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Fri, 18 Jul 2014 11:09:11 +0000
(YORK, England) -- Yes, there is such a thing as thirdhand tobacco smoke, and yes, it’s considered as dangerous as inhaling smoke, either firsthand or secondhand.
That’s according to various researchers, including Jacqueline Hamilton at the University of York, who maintains the danger of carcinogens from cigarettes doesn’t disappear when the last puff is drawn.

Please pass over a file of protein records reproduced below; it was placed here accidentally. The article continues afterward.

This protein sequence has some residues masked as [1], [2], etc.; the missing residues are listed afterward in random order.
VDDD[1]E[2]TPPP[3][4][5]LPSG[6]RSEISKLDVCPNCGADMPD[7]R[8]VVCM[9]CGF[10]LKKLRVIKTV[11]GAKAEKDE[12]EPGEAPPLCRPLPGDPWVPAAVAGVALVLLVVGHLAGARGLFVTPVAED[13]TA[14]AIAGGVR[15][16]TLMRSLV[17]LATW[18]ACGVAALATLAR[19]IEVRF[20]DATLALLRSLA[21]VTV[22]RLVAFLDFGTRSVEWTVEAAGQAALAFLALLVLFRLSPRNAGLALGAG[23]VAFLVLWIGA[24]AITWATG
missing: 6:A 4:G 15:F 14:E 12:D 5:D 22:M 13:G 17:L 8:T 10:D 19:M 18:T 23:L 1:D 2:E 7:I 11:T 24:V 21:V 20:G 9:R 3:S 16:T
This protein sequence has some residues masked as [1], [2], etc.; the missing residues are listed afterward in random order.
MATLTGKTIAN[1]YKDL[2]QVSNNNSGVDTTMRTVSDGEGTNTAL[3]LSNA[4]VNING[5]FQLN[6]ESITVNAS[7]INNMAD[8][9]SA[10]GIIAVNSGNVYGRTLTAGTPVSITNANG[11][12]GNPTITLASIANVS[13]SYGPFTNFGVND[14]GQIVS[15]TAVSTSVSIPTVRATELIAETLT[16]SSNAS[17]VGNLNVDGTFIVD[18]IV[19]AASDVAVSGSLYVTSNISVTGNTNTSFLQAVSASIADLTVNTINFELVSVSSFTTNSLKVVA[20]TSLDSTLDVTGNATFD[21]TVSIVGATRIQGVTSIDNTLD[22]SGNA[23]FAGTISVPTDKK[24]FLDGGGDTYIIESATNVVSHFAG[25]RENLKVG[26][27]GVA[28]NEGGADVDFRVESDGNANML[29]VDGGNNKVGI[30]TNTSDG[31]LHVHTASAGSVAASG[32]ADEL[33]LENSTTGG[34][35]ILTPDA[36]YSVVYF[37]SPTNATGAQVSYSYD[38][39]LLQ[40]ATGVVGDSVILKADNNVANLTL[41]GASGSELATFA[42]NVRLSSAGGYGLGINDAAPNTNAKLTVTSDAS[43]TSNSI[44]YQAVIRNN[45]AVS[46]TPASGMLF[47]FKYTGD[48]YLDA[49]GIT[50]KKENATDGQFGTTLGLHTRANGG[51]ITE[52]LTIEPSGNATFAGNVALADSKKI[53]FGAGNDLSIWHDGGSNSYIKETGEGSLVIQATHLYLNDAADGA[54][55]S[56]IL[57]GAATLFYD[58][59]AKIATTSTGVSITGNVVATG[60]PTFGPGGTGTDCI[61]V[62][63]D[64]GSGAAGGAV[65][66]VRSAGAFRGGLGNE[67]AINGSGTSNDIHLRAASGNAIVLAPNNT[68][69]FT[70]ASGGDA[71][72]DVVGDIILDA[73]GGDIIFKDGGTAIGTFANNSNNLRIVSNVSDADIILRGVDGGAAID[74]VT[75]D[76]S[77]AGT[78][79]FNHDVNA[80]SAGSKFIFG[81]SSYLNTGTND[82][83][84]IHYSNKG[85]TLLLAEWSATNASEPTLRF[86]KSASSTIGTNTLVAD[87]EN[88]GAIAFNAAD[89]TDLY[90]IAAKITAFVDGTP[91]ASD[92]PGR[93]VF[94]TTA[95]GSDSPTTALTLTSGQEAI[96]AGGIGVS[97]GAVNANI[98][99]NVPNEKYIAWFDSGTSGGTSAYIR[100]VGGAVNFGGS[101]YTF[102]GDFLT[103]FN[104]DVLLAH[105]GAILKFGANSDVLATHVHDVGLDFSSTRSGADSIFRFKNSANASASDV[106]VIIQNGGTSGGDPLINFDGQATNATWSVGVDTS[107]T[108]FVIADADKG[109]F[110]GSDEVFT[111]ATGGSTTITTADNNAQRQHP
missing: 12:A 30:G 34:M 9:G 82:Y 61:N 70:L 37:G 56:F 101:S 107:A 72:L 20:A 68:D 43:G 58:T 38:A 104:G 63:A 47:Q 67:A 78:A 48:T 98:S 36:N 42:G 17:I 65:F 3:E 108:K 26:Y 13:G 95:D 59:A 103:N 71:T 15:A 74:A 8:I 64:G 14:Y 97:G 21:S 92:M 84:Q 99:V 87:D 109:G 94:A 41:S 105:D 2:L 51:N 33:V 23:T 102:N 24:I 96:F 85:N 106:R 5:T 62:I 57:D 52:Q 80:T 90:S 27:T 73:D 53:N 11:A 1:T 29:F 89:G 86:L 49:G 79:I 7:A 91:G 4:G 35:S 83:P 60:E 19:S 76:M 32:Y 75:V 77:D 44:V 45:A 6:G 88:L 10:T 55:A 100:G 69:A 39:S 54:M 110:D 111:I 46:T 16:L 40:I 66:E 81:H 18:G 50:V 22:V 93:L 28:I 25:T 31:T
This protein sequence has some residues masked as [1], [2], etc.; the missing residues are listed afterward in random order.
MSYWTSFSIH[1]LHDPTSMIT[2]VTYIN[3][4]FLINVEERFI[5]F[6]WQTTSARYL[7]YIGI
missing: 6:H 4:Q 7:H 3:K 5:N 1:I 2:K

Hamilton maintains, "Non-smokers, especially children, are also at risk through contact with surfaces and dust contaminated with residual smoke gases and particles.”
Hamilton and her team collected dust samples of thirdhand smoke and discovered that the cancer risk exceeded the EPA recommended limit in 75 percent of smokers’ homes and in two-thirds of non-smokers’ home.
How did carcinogenic materials wind up in the homes of non-smokers?
Alastair Lewis of the National Center for Atmospheric Science explains it comes from shared contact with smokers, “for example between clothes and surfaces and also enter homes via airborne transport of cigarette smoke.”
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